Becoming Nomads: Our Mini Mindanao Adventure
It has been four months now since we went back home from our mini Mindanao adventure as a family. We tested the waters of becoming true-blue digital nomads and, this time around, we decided not just to stay in one city but to tour around Eastern Mindanao for at least three weeks.
How was it? Is it really possible to do that? And up to how many degrees of difficult does it escalate when you add a toddler to the equation?
I am very blessed and thankful that I have a partner who supports me in (nearly) every decision I make. Our trip to Mindanao wasn’t really as spontaneous as it sounded; we went there to attend the wedding of a friend where our 3-year-old little girl was made part of the entourage. It was just the beginning, of course, and with my mentality, I wanted to stretch out the trip to as long as we possibly could.
We actually weren’t sure if our plans would push through until a few days before the planned departure. In fact, we bought our ferry tickets to CDO an hour prior to leaving Cebu. We could have also taken the free ticket back to Cebu but we knew that we’d have gone the 15-day limit and that we would have probably spent more if we circled Mindanao than if we departed from Surigao.
We only spent one whole day in Cagayan de Oro and stayed at a former online colleague’s house to take advantage of the free Internet connection. If there was one thing I learned about becoming a digital nomad in the Philippines, it was that Internet was super unreliable and you will have to constantly deal with signal loss and data caps. That night, we took an overnight bus to Davao City (saved us on accommodation) and then stayed for a few hours in another friend’s house for the Internet.
Our daughter was just a few months old when we started taking her to trips across islands but, in the later years, we realized that we loved spontaneous trips more. We had this thing for unplanned trips that didn’t have a clear itinerary or even a booked accommodation. Scary as it sounds when you’re traveling with a toddler but we loved the flexibility of it.
We ended up staying in Davao City for two weeks. Our accommodation was an extremely cheap transient room that allowed us to sleep, bathe, cook and work without limit — and with little dent in our pockets. During the wedding, the partner was able to befriend the caterer who offered us one whole week of stay in his house. Wow! This is exactly why we love flexible schedules!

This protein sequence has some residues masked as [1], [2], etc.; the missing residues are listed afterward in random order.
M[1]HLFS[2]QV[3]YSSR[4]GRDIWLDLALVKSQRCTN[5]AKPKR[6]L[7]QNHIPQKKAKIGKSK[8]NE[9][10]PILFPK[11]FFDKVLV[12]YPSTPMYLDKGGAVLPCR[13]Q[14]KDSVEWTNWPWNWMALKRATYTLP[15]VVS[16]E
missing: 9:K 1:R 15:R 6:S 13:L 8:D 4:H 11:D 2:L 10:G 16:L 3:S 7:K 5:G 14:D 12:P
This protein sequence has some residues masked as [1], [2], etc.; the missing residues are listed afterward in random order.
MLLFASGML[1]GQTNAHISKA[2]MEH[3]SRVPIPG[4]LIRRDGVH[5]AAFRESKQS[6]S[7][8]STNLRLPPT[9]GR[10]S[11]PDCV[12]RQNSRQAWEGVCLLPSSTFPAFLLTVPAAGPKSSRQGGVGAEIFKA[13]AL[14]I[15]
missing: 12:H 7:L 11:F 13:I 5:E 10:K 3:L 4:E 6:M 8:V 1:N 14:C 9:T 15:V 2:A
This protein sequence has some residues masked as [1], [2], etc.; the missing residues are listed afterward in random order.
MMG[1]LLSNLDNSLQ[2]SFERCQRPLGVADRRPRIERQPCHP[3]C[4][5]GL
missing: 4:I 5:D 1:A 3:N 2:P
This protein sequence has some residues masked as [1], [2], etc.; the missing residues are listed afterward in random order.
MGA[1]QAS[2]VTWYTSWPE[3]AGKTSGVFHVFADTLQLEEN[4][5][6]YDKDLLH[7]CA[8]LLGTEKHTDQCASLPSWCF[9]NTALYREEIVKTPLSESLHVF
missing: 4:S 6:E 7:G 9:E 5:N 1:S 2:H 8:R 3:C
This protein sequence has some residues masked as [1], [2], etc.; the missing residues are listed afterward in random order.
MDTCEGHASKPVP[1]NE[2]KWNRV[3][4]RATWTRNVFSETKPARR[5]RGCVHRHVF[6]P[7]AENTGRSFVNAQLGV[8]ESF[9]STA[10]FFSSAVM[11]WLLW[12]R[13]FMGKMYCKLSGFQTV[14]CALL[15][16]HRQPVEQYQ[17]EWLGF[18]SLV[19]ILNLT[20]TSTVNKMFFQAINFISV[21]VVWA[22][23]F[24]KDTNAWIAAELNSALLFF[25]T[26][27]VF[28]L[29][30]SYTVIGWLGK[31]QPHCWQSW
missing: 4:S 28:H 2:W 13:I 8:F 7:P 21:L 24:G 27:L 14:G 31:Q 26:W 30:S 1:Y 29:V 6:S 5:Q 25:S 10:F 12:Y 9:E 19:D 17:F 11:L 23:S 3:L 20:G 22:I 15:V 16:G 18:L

Eventually, we had to say goodbye (can’t abuse hospitality) and moved on to Mati City. This quiet little town is yet to be flocked by crowds of tourists so finding really cheap accommodations was difficult. You’d think PHP 500 is cheap enough but if you stay there for a week, it all adds up. We did get the chance to camp by Dahican Beach but the mosquitoes were very unwelcoming; the partner didn’t even have a chance to try out the swells.
Then we moved to Cateel, saw Aliwagwag Falls and the local park and stayed there for two nights. Yep, we even got to experience their power outs which was actually still frequent in a town heavily devastated by the Typhoon Pablo almost five years ago.
We realized that we had about a day or two left for our trip. My mom asked us to go back home to look after her business so we had to cut our trip short. And, we were still in Cateel, by the way.
It was a crazy day as we took a mad dash to Northeastern Mindanao. After 14 hours of winding roads and passing by Bislig, Hinatuan and Butuan until finally reaching Surigao del Norte, we were almost to the finish line. We weren’t quite sure how our toddler survived that trip but she slept for the most part — and we had to deal with a hyperactive version of her come evening.
We could have taken the ferry to Cebu that night but we were 30 minutes late so we had to wait until evening the next day.
Our entire 22-day trip costed us around PHP 30,000 including accommodation, transportation and food for two adults and a toddler. We managed to visit a few museums and other attractions but we tried our best not to splurge. Our only pasalubong from the trip (aside from the photos and memories) was a kilo of crabs from Surigao.
While waiting for our boat trip to Cebu, we stayed at the huge and beautiful Rizal Park the entire day, carrying our backpacks.
The trip sure was a lot of fun and we learned so many things along the way, not just about ourselves and our family but also about life in general. We’d love to go on yet another similar slow trip next time but we have to face a few adult responsibilities for now. Maybe we’ll brew something huge come 2018? Who knows…
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